KLIPTOWN PHOTOGRAPHY PROJECT

Teaching documentary photography to the youth of Kliptown, South Africa

The Kliptown Photo Project is dedicated to creating opportunities for the high school students of Kliptown, South Africa, one of the oldest informal settlements in Soweto, where residents live with up to four generations of their families in one or two room shacks without electricity, running water or public services.

In July 2014 we went to Kliptown and worked with one American photographer and three young African photographers to run a week long photo workshop for 15 students. We believe that learning photography is a way to foster creativity and connection. We wanted our students to show us the world through their eyes and gain skills, confidence, and agency through the process.

We provided digital cameras for each student and worked with them in the classroom, the community, and the computer lab, teaching them everything from lighting and composition to how to photograph strangers and upload their photos to facebook. The students were hard working, enthused, and hungry for knowledge; it was an exciting and powerful week for all participants.

An exhibition of the photographs taken by the students and their teachers took place a month after the workshop at Mashumi Art Projects in Soweto and was a great critical success. The students were able to see their work in the gallery, which was an empowering and thrilling experience for them. Photos are also available for sale on this website.  Proceeds from the exhibition and sale of photographs will go to the Kliptown Youth Program to further their educational and arts programs in the community.

Browse through our store -- you can purchase photos taken by our students and instructors to help sustain the project or you can simply make a donation to sustain the project. 

Ulwimi ululodwa alonelanga, which is a Zulu phrase meaning, "One language is never enough."

Prep Week for the Kliptown Photo Project

We've been amazingly busy, fortunate and inspired these first few days at the KYP. We've explored a bit of Soweto, worked out some kinks at the KYP, seen an amazing lecture, and met our photographers. Phew! 

It's been a crazy week for us. We did so much prep work prior to arriving in Soweto that things are falling into place, but we have hit some glitches. Today, we purchased a printer for the computer lab. We can use it to print photos during the week of the workshop and, also, the printer will remain with the KYP computer lab for the kids to use to print photos, homework and whatever else they may need to do.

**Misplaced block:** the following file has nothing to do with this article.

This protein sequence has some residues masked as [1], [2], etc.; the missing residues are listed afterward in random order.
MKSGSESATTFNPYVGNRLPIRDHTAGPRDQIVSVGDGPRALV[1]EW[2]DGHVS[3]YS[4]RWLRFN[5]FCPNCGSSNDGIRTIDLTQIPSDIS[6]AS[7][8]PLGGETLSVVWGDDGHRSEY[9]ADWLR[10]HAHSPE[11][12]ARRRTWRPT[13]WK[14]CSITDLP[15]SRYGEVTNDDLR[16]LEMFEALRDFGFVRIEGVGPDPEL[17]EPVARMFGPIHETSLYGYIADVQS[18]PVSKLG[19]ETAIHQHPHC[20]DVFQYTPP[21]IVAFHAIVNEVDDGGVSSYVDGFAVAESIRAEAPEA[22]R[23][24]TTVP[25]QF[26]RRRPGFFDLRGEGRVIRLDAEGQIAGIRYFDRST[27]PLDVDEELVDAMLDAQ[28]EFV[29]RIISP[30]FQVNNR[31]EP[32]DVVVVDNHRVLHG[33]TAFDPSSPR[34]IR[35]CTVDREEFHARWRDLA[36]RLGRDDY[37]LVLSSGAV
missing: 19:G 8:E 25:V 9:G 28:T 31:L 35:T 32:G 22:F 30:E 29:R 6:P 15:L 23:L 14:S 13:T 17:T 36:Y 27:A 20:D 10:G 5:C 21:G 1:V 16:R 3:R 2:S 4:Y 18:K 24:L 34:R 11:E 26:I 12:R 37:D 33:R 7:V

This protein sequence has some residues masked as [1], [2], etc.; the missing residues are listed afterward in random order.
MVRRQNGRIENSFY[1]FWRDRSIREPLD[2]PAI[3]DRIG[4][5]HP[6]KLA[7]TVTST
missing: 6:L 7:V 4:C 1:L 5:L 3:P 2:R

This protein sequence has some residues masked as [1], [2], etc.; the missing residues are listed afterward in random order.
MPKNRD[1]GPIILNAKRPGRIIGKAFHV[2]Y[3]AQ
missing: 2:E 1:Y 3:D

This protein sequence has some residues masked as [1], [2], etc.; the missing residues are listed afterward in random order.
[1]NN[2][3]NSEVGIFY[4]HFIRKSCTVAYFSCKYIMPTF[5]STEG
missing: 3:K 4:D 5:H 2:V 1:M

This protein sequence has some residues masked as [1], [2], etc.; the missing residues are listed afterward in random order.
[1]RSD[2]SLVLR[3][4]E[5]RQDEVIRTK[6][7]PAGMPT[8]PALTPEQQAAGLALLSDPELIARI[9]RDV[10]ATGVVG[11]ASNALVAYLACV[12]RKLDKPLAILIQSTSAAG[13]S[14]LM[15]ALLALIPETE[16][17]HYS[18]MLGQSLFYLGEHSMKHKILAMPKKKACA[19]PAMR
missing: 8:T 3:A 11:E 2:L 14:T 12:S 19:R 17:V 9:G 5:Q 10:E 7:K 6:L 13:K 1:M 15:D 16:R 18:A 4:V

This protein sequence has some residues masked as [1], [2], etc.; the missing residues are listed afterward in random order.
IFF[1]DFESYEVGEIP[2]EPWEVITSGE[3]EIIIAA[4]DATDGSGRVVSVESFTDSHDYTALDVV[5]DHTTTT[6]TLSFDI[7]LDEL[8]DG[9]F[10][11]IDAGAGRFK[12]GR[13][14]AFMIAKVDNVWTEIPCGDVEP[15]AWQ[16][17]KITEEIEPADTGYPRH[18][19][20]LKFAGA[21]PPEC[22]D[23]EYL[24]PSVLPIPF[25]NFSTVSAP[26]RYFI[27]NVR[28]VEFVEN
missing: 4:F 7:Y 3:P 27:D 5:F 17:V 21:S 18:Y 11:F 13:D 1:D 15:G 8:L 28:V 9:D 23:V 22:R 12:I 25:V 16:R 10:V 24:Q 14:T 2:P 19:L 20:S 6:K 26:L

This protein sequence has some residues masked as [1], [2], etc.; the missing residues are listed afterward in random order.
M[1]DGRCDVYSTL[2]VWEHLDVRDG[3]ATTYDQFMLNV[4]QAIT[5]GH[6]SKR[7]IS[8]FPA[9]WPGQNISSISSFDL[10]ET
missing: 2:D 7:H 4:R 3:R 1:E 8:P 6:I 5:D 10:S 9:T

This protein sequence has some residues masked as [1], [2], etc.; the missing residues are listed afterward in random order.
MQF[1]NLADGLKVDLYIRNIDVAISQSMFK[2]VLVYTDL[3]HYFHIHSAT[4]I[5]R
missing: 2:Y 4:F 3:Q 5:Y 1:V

Of course, Julie and I unpacked the printer, started hooking it up and realized that it came without a connection cord to run between the computer and the printer. Which is how it inevitably goes, right? So, back into Zongi's car and back to the mall. (I think I can speak for myself, Linda, Heather and Julie when I say that we've spent more time in malls in the past four days than any of us have in the past four years.) 

We do have some lofty ideas and ambitions, we are hoping to plant the seed with some of our students, we know that we, the instructors and directors, will be enriched by this experience; but at the same time it is work -- full of details, complications, administrative tasks, climbing around to connect computers and unexpected problems.

Yesterday, we went to the Sophiatown Restaurant and had lunch with Jerry Obakeng Gaegane and Patrick Selemani, who will be two of our instructors. Afterwards, Heather had a chance to return to Museum Africa to tour 'The Rise and Fall of Apartheid' Exhibition and also to punk around Market Photo Workshop with Jerry. She even saw David Goldblatt in the parking lot there.

Tonight, we will meet Tila Nomvula Mathizerd, who rounds out our roster of instructors.

After that, we'll head over to Mashumi Art Projects for an opening. Mashumi Art Projects is in the Orlando West neighborhood of Soweto. MAP will exhibit the work created by our students and our instructors. Just around 2 km from Kliptown, we're hopeful that our students and the KYP staff will be able to make it to the show. Zanele Mashumi, the founder and curator of MAP is planning to open the Kliptown Photo exhibition on July 25th, a mere three weeks from our end date. Sadly, we can't make it back to Soweto for that, but at least we get to take in a show in the space, so that we can imagine the opening of the KPP work. 

Below are Heather, Patrick and Jerry wrapping up our lunch meeting.